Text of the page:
Estimation Of Petroleum Products Demand Functions: An Aggregate And Sectoral Analysis For Pakistan
Author: Zaheer Ahmed

This study focuses on the analysis and estimation of demand functions for petroleum products in major petroleum consuming sectors and at the aggregate level for Pakistan. The theoretical model is built on the standard neo-classical microeconomic theory, specifically the models of consumer and producer choices according to which petroleum products demand depends on the level or size of output/income, own price and cross price(s). The analysis takes the advantage of fairly long annual data series over the time period 1971-72 to 2011-12 and is able to obtain the estimates of long-run and short—run demand elasticities of petroleum products employing ARDL approach to co-integration. However, due to limited data simple linear equation is estimated for the demand estimates for transport sector. The estimation results show that economic activity has significant and positive impact on petroleum products demand in all the sectors in the long-run, however, the magnitude of elasticities vary across sectors. The demand for petroleum products is found to be highly output elastic at the aggregate level and in the manufacturing and power sectors. On the contrary, it is output inelastic in the transport sector. In the short-run petroleum products demand is output elastic at aggregate level but inelastic for the power sector. Petroleum price has highly significant and negative impact on its demand in the manufacturing sector for short and long-run but the magnitude of the response is small. Similar results are found at the aggregate level but the relationship is significant for the short-run only. For power sector, although the price elasticity is negative but it is statistically insignificant in the long-run. Transport sector also shows inelastic response of petroleum demand to price. Natural gas and electricity appear to be substitutes of petroleum products in the manufacturing sector in the long-run. In the power sector there appears to be the option of using coal as an alternative and cheap fuel subject to environmental concerns. For transport sector, CNG is found to be a substitute during the period of analysis but caution may be applied due to sharply declining domestic gas reserves and uncertainty associated with gas pipeline coming from neighboring countries. The main conclusion emerging from the study is that petroleum products demand is driven by the output level or the size of economic activity of the sector under consideration with prices having limited role to play with fewer options of alternative energy sources having sector specific nature. The varying elasticity estimates across sectors indicate heterogeneity in the use of petroleum products. Supervisor:- Dr Eatzaz Ahmad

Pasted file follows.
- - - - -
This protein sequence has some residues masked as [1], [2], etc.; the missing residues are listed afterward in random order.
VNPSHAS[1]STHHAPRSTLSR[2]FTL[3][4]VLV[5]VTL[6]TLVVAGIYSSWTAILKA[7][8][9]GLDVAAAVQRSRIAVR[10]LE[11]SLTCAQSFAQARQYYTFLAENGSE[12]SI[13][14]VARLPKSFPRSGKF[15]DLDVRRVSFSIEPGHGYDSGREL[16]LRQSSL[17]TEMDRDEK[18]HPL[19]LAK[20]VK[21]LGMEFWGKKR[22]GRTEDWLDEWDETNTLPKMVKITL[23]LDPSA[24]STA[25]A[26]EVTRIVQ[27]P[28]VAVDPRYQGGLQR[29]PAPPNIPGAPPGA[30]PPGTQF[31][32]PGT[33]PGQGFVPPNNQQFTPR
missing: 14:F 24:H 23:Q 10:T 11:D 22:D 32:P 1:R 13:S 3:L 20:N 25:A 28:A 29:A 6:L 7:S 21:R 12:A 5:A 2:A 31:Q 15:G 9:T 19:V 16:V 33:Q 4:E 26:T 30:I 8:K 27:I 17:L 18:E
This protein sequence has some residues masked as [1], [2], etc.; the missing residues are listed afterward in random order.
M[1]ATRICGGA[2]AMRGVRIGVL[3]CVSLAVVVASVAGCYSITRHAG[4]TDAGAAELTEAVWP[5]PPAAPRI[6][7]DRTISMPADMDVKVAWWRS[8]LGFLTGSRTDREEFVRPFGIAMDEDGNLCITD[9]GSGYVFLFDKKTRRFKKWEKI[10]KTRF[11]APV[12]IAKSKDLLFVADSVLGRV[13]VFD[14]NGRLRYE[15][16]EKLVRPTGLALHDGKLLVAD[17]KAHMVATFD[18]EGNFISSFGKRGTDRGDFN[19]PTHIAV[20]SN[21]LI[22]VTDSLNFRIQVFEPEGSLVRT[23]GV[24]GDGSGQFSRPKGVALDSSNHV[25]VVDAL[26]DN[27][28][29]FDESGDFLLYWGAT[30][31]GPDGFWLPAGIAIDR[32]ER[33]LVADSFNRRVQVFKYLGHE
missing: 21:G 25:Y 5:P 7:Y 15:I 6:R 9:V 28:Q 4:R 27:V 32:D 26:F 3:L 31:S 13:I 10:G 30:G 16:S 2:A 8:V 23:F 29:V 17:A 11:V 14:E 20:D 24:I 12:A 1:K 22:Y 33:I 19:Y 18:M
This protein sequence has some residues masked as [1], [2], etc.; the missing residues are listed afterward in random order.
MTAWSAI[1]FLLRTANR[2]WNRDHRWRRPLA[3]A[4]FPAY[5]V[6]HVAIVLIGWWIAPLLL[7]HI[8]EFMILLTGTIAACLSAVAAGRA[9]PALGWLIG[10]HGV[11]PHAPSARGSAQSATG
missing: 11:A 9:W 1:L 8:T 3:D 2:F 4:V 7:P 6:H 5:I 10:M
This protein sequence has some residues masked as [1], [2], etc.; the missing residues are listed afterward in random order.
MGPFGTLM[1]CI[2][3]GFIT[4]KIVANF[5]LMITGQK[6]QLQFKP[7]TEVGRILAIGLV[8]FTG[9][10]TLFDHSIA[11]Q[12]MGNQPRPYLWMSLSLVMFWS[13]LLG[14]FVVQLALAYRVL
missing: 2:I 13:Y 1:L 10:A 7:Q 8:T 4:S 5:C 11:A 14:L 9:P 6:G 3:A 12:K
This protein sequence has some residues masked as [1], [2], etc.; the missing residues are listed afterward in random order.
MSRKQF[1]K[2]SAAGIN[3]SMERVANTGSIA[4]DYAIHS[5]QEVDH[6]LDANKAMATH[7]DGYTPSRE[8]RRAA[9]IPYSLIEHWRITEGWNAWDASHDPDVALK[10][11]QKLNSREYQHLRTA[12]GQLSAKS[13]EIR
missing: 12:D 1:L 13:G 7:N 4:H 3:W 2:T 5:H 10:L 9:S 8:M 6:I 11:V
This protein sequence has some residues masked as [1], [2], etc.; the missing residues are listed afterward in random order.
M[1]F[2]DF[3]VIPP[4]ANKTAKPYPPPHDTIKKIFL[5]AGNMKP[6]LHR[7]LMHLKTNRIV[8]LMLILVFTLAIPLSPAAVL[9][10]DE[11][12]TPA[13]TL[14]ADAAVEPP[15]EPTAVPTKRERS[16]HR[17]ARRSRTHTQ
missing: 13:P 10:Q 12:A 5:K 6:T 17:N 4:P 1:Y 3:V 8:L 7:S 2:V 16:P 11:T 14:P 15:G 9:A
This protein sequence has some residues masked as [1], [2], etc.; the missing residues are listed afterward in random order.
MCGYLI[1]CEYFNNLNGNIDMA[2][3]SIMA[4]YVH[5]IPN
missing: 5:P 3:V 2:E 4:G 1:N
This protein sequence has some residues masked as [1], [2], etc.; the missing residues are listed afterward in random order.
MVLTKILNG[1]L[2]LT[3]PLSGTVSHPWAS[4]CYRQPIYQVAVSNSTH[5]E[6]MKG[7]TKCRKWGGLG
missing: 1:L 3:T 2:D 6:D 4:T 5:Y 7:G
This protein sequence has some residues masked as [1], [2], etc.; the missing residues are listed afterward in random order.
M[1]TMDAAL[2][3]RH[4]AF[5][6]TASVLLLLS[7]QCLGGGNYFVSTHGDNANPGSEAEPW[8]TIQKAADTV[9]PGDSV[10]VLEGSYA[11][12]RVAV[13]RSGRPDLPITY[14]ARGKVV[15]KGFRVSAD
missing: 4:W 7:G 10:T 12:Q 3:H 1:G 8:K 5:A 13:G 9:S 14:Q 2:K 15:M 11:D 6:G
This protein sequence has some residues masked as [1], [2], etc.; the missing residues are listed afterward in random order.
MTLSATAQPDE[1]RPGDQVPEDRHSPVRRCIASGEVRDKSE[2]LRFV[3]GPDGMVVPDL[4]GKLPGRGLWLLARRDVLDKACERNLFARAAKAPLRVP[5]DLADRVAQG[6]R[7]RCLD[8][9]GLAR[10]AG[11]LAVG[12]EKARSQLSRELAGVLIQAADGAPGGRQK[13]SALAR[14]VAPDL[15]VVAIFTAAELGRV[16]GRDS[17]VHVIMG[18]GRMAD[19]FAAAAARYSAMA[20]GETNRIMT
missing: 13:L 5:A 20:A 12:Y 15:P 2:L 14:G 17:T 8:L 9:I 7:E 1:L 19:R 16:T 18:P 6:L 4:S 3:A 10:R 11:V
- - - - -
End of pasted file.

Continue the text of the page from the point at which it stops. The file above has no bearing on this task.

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Supervisor: Eatzaz Ahmed

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